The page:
Internal animosities, corrosive factionalism and jealousy are endemic. There is no "treatment" other than learning how to defuse these situations, by using techniques such as conflict resolution.

A new "tribe" has emerged in Aboriginal life - the men and women who comprise the legal association or incorporation, such as the land council, legal aid service, health service, and housing association. The people in their legal vehicles are capable of achieving what Vine Deloria Jr, a renowned American Indian leader, calls "revivalism". They can "do business with white society". They can also marshal internal resources to make social decisions, adjudicate disputes, impose discipline, set standards of acceptable behaviour, raise revenue, and "treat" with white corporation men and women on roughly equal terms.

The corporations can help develop purpose in life, in the way that the Community Development Employment Program (CDEP) has given moral and personal uplift to people whose lives once consisted of waiting for fortnightly social security benefit payments. They now work to, and for, the value of their entitlement, at once establishing dignity and abolishing boredom and helplessness.

Parenting skills, grief counselling and literacy programs - all factors in the youth suicide pattern - need some outside assistance, initially. The success of these contributions will hinge on the willingness of non-Aboriginal professionals to take their skills to the communities, rather than expecting, or demanding, that "they" come to "us", to the places where we consult, teach and train.

Contributing factors: societal values

Societal values impinge - in degrees of seriousness - on youth suicide: endemic racism, the ambience of contempt and denigration of all things Aboriginal, the attitudes of service personnel, and the wilful and perhaps unconscious divide-and-rule philosophy of institutions which deal with Aborigines.

Racism - not merely as an idea or an epithet - is all-pervasive: explicit in "them" as opposed to "us", in phrasings such as "these people" and "you people"; in denial of employment, housing rentals, and sporting competition; in attitudes of teachers and schools, and in any town's social life.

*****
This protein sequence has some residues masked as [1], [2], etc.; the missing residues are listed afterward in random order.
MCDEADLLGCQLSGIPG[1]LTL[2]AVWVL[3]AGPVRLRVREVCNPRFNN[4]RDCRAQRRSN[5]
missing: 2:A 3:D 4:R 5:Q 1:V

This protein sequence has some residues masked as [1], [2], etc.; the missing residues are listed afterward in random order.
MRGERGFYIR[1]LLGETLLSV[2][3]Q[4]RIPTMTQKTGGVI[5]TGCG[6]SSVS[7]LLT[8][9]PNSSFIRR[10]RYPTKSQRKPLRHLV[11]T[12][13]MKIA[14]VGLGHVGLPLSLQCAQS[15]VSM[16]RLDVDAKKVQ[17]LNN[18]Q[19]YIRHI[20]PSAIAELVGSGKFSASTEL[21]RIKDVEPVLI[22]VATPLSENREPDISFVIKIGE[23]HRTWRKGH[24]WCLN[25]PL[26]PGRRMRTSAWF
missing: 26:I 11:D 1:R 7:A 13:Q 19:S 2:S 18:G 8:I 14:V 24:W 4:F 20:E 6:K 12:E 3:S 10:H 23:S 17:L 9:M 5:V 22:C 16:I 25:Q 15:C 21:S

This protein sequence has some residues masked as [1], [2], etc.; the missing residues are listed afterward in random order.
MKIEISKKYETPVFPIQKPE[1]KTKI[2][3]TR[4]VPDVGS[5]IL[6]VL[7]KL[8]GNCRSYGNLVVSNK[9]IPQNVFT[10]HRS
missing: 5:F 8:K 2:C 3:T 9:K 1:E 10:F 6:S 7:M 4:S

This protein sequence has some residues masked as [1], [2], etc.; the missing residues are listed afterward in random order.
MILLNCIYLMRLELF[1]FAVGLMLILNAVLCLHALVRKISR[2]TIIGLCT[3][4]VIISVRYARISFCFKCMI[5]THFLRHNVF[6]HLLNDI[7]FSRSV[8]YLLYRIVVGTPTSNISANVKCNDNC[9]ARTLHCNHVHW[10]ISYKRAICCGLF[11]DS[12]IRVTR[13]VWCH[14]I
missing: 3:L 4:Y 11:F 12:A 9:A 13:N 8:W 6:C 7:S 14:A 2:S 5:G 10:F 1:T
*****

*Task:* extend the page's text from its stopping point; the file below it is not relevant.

A high degree of alienation towards Aborigines produces alienation amongst Aborigines. It can often be, and often is, a spur to achievement. But the limits to change in Aboriginal life are daunting. Youth hate leaving home for any period and so migration to the places of likely achievement and purpose, the "big smoke", is not an option. Alienation has to find its place and space within towns which are declining, turning inward, and which are desperate for economic, cultural or even sporting "blood transfusions". Some towns have no doctors, let alone access to specialist medical and "helping profession" services. Town misfortune is often externalised as the fault of governments "spending too much on Aborigines".

Youth show existential distress and despair. They engage in aggressive, often violent behaviour; they drink, take drugs and commit break-and-enters. They take enormous physical risks and are often careless about life. To want to leave such a life is not to be mad, or bad.

This distress is not a mental disease. Existential frustration is in itself neither pathological nor pathogenic, as Victor Frankl tells us. Such existential despair cannot forever be treated by "dosages to dumbness", as James Hillman calls it, or "buried under a heap of tranquillising drugs", as Frankl argues.

There is value for individuals who seek therapy or assistance of any kind. I repeat my pleas for counselling where it will enable people to exercise their choices and to help themselves from within. What must be re-thought is the pejorative and singular "mental health" approach to diagnosis and treatment, and the blanket ascription to whole communities of a diagnosis of being "mentally unwell".

The corporation model is significant. However, government unwillingness to refuse applications for incorporations from small clans or factions has resulted in an explosion of such bodies - to the point where Aborigines in New South Wales, have, on average, one corporation per 272 people! "Empowerment" has become "disempowerment" through a surfeit of such bodies, each fighting (often each other) for a share of the diminishing "bucket of money".

Lessons from abroad

The North American suicide literature tends to be distant, statistical and non-contextual. Social, historical and political factors are often ignored. Rarely is "cultural conflict" evaluated, or discussed. There is no detail about lifestyle, or lifestyle differences, only of differences in geographic domain. The research papers are models of Western, urban concerns: high unemployment, low educational levels, low self-esteem, psychiatric disorders, substance abuse, availability of guns, and stress.

Most tribes and groups have high rates, as high as 98 per 100,000 for Shoshone and Bannocks in Idaho, and 230 per 100,000 among the Shoshone-Arapaho. By contrast, the Lumbee of North Carolina have a low of 4 per 100,000. Generally, the rates are between five and ten times the national rates. Several school and after-hours school "prevention" programs have succeeded in reducing suicide, attempts at suicide, drinking, teenage pregnancy, gang membership and delinquency. Indian hostility to researchers, especially anthropologists, is now legion, and there is much trepidation about trespassing and invading "Indian country".